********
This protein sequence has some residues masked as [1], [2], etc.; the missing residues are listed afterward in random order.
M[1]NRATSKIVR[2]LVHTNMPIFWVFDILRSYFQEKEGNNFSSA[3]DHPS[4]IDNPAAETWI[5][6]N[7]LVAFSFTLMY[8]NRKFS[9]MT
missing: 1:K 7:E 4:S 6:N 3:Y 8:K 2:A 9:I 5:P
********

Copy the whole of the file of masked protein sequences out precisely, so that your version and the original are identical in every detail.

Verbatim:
This protein sequence has some residues masked as [1], [2], etc.; the missing residues are listed afterward in random order.
M[1]NRATSKIVR[2]LVHTNMPIFWVFDILRSYFQEKEGNNFSSA[3]DHPS[4]IDNPAAETWI[5][6]N[7]LVAFSFTLMY[8]NRKFS[9]MT
missing: 1:K 7:E 4:S 6:N 3:Y 8:K 2:A 9:I 5:P